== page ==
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Number 10 and the Withdrawal Agreement

Following publication of the Withdrawal Agreement, Graeme Leach wrote for The Daily Telegraph as to why it would be unacceptable to both leavers and remainers. Number 10 attacked the article, but what it said then, is now accepted by all sides.

My article opened with what I assumed was the non-controversial assertion that the terms of the Withdrawal Agreement meant that the UK would remain in the customs union (or something very much like it), unless and until the EU agrees a free-trade agreement with us or gives us permission to leave. Either way, we would not be in control. 

The Withdrawal Agreement states that “a Single Customs Territory between the European Union and the United Kingdom” will apply from the end of the transition period, “unless and until a subsequent agreement becomes applicable”. The until could be forever. The Withdrawal Agreement is so explicit on this, why would Number 10 put up a fight? The UK is leaving the Customs Union to be part of a Single Customs Territory between the EU and the UK. So to be absolutely precise, the Number 10 rebuttal is correct, whilst being incorrect. They’re playing with words in true Yes, Prime Minister fashion (from the 1980s BBC television comedy series). Sir Humphrey would have been proud. The best analogy would be to say that we’re moving out of one house into almost exactly the same property next door. A customs union imposes a common external tariff on imports from outside its protectionist wall and that is exactly what we will be part of in a Single Customs Territory for goods. If it walks like a customs union, and it quacks like one, it is one.

Number 10 also asserts that the backstop could be terminated even in the absence of a trade agreement, because there is “an explicit review clause built into the agreement, enabling the backstop to be terminated where we agree it is not necessary to meet its objectives”. Number 10 strongly suggests that the backstop could be ended easily, when it can’t. The Prime Minister herself has stated that “the [exit] mechanism does require mutual consent”.

Imagine a prisoner with a life sentence claiming he will be getting out of jail soon because of reports that his prison term is under review. His claim ignores the fact that he has no control over the process and his future is completely in the hands of the parole board. The parole board might be making the right noises about an early release, but they have no legal obligation whatsoever and could be far more influenced by political considerations when the decision comes to be made. When the government says, “the UK is leaving the Customs Union” it misses out the rest of the sentence, “if the EU lets us”.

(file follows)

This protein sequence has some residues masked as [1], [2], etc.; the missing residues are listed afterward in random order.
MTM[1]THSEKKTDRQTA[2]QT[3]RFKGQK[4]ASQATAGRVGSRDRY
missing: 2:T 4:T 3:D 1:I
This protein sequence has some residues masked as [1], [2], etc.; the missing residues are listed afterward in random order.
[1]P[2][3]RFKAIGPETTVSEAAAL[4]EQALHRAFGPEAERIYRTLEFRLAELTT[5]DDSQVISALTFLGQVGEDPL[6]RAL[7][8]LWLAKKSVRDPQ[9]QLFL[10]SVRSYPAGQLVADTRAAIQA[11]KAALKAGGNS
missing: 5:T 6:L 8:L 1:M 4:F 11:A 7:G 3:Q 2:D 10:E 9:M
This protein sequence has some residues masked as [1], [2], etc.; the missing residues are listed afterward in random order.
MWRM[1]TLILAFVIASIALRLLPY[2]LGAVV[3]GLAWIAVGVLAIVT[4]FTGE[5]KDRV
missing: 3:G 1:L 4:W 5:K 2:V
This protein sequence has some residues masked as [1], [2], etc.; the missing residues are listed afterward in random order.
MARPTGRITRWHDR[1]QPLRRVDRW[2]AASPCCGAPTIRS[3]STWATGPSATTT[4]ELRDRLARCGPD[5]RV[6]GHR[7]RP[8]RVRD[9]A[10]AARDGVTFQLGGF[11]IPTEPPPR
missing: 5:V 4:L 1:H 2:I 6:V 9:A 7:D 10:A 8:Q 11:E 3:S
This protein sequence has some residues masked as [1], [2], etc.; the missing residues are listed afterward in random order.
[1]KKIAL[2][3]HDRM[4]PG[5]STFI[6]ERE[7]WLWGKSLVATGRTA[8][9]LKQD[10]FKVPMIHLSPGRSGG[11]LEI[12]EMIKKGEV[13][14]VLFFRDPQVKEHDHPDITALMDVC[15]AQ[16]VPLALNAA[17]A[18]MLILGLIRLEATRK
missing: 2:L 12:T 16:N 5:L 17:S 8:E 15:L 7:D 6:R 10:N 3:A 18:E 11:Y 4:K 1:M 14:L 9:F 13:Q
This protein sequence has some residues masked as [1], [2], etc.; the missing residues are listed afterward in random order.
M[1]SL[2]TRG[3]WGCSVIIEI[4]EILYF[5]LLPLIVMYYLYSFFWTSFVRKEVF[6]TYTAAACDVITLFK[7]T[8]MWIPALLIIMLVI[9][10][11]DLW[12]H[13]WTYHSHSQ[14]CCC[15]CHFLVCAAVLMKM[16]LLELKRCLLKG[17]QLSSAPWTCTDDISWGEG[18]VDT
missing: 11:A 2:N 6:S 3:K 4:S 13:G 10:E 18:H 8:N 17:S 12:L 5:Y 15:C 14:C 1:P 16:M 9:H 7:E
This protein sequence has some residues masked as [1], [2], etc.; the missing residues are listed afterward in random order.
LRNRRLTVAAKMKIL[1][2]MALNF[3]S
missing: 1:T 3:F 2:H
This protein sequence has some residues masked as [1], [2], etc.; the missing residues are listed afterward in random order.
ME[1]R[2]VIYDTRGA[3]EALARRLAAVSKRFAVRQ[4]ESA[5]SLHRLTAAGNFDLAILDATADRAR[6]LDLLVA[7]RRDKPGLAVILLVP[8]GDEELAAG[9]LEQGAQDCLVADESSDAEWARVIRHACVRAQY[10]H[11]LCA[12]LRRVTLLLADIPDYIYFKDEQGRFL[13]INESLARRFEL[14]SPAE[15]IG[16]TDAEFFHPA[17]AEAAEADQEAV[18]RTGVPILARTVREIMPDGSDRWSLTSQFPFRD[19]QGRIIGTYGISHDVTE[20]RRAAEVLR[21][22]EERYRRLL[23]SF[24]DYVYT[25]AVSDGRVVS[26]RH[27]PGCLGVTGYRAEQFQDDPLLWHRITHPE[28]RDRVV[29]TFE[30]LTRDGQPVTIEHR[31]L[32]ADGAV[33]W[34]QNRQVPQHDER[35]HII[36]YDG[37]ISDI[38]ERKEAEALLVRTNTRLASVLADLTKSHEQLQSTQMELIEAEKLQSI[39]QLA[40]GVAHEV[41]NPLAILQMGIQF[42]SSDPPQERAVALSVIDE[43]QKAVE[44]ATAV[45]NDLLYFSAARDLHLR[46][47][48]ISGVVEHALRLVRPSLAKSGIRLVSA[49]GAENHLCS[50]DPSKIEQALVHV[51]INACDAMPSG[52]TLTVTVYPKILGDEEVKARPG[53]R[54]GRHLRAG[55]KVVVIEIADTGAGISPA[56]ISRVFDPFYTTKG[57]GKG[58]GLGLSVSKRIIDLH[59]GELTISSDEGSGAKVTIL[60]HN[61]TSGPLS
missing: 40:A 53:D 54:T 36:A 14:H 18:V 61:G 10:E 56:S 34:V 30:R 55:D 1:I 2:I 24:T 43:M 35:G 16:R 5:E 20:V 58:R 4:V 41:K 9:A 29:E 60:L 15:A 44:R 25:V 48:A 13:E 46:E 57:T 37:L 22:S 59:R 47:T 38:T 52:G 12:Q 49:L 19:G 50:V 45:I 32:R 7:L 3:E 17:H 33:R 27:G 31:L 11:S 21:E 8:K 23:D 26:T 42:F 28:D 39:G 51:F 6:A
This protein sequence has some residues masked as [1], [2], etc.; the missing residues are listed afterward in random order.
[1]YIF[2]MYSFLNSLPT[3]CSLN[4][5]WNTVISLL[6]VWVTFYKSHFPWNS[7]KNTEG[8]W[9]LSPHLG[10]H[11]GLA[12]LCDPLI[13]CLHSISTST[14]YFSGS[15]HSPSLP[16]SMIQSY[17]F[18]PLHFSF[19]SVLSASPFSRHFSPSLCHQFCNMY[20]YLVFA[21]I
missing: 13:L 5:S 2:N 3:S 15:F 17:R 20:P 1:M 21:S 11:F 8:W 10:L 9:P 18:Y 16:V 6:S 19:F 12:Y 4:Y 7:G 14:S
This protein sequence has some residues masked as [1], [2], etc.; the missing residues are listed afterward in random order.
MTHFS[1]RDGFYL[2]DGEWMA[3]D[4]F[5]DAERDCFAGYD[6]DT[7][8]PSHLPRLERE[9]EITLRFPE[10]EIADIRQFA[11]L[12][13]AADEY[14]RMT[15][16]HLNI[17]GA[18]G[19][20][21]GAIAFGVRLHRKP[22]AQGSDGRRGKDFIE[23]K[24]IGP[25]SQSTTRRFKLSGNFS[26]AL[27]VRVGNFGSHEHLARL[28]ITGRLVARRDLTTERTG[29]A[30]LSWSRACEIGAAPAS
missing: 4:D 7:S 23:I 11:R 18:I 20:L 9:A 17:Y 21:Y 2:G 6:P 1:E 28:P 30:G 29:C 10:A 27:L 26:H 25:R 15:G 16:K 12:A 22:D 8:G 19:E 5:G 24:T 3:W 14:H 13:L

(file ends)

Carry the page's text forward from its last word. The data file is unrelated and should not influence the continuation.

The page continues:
Number 10 talks about negotiating, signing and ratifying free trade agreements with countries across the globe. What it doesn’t highlight is that these negotiations will be undermined because under the backstop any trade deal would apply only to “all elements not covered”. In non-legal jargon, that means no trade deals on goods with the US, Japan, China, anybody. Number 10 says that the agreement ensures “the UK can develop our independent trade policy”. That independent trade policy will not include any trade agreements, with any countries, related to goods. 

As last week’s Sunday Telegraph editorial pointed out, “The Government insists that the deal makes a Canada style free-trade agreement (FTA) with the EU possible. This is false. An FTA is ruled out by the Declaration, which promises zero tariffs between the UK and the EU but also says that it will build on the single customs territory provided for in the agreement. In other words it aims to embed a customs union, which means that we will be forced to operate by the EU’s high tariffs when it comes to trading with other countries. Britain’s ability to lower prices for consumers will be limited and our opportunities for real trade agreements with, say, the United States, will be dead in the water”.

The UK would also be legally bound to “ensuring a level playing field” and an “alignment of rules”. It would be a rule taker and not maker, something unacceptable to leavers and retainers.  In areas such as employment law and environmental policy, tax even, the UK would not be sovereign. In the Political Declaration the UK and the EU have agreed not to reduce high levels of social and employment protection. Whilst not legally binding this severely restricts the Government’s room for manoeuvre post-Brexit. You can’t sell UK Plc as a dynamic competitive economy post-Brexit if it remains wedded to pre-Brexit regulatory policies. Number 10 says that the UK will have “the freedom to set its own rules”. But this is like driving up to a road junction where you are told there are only 2 routes and that as long as you don’t turn right you can go whichever way you want.

Both the Withdrawal Agreement and the Political Declaration are unacceptable to both leavers and retainers. This is a mess.